Say ‘ello to his majesty this Christmas: THE KING’S SPEECH opens this Sat at South Lamar
Just in time for Christmas -- on the very day, in fact -- we're opening THE KING'S SPEECH at Alamo South Lamar.
And, as the Washington Post's Ann Hornaday puts it, the film "arrives in theaters like a big, shiny Christmas present to moviegoers, a cinematic stocking stuffer sure to please even the Scroogiest multiplex-dweller. "
Already nominated for 7 Golden Globes, THE KING'S SPEECH is like celluloid catnip for critics, topping end of year lists, sweeping the British Indpendent Film Awards and, naturally, generating heavy Oscar buzz. The thing is, the film is not your average ponderous but well-pedigreed Brit period piece. Naw, this little gem from across the pond about historical events little-known to us Yanks has big, crowd-pleasing heart.
"This is no simple elocutionary lesson," writes Marc Savlov of the Austin Chronicle. "It is, instead, a peerless period drama featuring a stammering, unsure, and borderline ordinary (as ordinary as a duke can be) man forced into greatness by history."
And, as Rolling Stone's Peter Travers raves: "It could have been a bunch of pip-pip, stiff-upper-lip Brit blather about a stuttering king who learns to stop worrying and love the microphone. Instead, THE KING'S SPEECH— a crowning achievement powered by a dream cast — digs vibrant human drama out of the dry dust of history. "
But sure, THE KING'S SPEECH has pedigree too. Actually, it's a veritable who's who of award-winning British and Australian actors, including Guy Pearce (MEMENTO, THE HURT LOCKER) as Edward, the King's brother who abdicates the throne to romance an American(!) divorcee; stalwart star of stage, screen, and TV Sir Derek Jacobi as the Archbishop of Canterbury; Timothy Spall as Winston Churchill; Michael Gambon as King George V; Helena Bonham Carter as Queen Elizabeth the Queen Mother; and Geoffery Rush as speech therapist Lionel Logue. (As much as we love their box office hits, it's really great to see these last four in a film that doesn't involve wizardy, pirates, or Tim Burton).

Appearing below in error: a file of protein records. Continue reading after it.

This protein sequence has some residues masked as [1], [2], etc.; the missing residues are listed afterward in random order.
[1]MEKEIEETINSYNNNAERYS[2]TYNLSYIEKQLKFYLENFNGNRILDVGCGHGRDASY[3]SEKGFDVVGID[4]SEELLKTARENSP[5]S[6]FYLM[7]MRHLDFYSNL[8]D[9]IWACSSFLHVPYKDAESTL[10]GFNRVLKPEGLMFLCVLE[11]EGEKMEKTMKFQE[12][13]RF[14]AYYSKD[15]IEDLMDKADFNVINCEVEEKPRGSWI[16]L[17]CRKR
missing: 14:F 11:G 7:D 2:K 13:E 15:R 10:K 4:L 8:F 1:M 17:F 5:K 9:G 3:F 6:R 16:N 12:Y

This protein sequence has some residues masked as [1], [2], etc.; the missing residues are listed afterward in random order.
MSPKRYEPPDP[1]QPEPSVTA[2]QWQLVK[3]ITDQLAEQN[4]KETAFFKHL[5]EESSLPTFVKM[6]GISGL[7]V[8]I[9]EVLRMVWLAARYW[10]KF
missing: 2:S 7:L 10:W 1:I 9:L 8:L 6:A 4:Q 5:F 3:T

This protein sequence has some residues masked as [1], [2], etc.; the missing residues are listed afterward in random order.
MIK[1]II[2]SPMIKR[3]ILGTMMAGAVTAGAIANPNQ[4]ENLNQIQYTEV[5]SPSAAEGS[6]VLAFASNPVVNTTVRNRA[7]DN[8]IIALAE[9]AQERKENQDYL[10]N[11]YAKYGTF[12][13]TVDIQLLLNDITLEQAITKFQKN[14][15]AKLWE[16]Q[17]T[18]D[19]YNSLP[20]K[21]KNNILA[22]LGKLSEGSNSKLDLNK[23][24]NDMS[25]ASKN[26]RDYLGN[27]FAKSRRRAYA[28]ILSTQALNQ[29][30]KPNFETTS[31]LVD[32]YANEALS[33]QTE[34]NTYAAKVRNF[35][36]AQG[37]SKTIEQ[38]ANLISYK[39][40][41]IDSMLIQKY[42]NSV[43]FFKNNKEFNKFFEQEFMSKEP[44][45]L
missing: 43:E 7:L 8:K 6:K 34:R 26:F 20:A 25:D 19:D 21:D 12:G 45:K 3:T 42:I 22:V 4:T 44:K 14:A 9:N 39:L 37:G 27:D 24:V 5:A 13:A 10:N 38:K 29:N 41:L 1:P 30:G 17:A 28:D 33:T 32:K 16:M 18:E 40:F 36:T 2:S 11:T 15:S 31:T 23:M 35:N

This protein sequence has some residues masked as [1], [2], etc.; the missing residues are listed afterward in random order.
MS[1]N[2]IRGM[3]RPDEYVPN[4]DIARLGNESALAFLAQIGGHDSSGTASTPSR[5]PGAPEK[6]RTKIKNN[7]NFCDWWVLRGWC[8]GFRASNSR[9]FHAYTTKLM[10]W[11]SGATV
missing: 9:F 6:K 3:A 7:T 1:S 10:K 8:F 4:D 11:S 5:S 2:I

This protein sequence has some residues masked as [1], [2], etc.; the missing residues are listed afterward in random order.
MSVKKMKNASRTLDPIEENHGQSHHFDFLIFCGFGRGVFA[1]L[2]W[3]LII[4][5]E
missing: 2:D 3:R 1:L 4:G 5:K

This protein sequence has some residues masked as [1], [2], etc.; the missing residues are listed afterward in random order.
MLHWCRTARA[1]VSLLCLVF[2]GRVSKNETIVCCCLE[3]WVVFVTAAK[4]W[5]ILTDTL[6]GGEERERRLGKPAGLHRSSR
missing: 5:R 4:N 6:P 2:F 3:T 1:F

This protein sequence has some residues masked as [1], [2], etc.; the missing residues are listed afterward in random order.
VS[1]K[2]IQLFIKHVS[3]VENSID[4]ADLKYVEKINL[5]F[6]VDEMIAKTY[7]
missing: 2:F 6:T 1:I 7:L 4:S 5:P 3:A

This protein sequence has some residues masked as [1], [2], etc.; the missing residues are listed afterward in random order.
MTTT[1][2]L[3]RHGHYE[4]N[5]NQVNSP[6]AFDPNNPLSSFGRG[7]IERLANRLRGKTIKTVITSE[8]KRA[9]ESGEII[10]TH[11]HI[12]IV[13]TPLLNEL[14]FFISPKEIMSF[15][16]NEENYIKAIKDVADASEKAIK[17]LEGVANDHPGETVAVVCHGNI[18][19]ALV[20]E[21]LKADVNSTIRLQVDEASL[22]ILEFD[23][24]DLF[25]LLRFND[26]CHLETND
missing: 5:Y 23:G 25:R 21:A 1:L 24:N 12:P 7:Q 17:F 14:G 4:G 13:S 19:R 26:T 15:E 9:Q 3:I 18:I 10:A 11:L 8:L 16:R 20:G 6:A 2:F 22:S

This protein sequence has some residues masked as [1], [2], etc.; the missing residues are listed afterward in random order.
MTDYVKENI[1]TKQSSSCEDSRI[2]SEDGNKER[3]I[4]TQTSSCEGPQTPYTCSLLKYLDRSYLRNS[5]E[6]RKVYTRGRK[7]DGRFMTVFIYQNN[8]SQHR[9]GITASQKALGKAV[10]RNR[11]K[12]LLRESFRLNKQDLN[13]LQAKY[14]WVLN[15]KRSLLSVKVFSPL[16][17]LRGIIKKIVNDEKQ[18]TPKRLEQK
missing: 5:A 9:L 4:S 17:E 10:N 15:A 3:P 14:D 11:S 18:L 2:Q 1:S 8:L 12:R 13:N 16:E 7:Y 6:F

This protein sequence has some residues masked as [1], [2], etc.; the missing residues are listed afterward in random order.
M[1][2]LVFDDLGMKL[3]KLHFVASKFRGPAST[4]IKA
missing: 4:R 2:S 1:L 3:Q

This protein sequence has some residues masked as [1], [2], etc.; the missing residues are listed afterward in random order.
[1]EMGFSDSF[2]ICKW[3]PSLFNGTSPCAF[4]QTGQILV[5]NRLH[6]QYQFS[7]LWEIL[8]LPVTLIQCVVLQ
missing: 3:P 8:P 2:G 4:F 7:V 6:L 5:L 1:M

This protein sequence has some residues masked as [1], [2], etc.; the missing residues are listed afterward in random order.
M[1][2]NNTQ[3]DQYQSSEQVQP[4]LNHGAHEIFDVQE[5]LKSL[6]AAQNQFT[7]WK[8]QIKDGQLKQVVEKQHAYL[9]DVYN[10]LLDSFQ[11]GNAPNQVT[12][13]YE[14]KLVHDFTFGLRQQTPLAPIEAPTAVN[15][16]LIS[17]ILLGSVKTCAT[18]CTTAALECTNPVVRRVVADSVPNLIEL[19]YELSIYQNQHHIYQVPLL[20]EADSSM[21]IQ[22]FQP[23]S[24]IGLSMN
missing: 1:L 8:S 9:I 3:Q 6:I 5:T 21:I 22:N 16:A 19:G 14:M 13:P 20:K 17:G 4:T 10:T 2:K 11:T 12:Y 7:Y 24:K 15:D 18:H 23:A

Then, of course, there's Colin Firth. He received an Oscar nomination last year for his turn in A SINGLE MAN and this year he could be lock for the win. "Let's say it without equivocation," says Claudia Puig of USA Today. "Colin Firth deserves an Oscar for his lead role in THE KING'S SPEECH as the stammering King George VI."
"It's rare to feel sympathy for someone so privileged," she writes of his performance. "[The King] comes off strikingly human, as close to an Everyman as someone of his status can be. There's nothing particularly regal or admirable in his frustration and despairing tendency to want to quit. Consequently, it's all the more compelling to see if he'll rise to the level required of a sovereign."
And, as Hornaday observed: "Firth has mastered what may be the most crucial ineffable element of acting: withholding everything from viewers save that tiniest, most crucial sliver of humanity to which they can completely relate."
Sure, lots of critcal hullabaloo can make for good pull quotes and awards, but it can make for boring moviegoing. But the film has even won over those skeptical of its accolades, like Salon.com critic Andrew O'Hehir:
I went to THE KING'S SPEECH completely prepared to dig in and resist it: a British period piece, suffused with imperial nostalgia, about a member of the royal family nobly battling a disability. Trustworthy people told me they loved it, but I knew better. Could such a movie be anything but sentimental claptrap, a prettified picture of a long-gone era when kings behaved like kings and commoners knew their place, shamelessly crafted to lure Oscar voters?
Maybe not. There's nothing I can tell you about THE KING'S SPEECH that contradicts that description, except that resistance is futile. It's a warm, richly funny and highly enjoyable human story that takes an intriguing sideways glance at a crucial period in 20th-century history.
THE KING'S SPEECH opens Saturday, Dec 25 at Alamo South Lamar. Get your tickets here.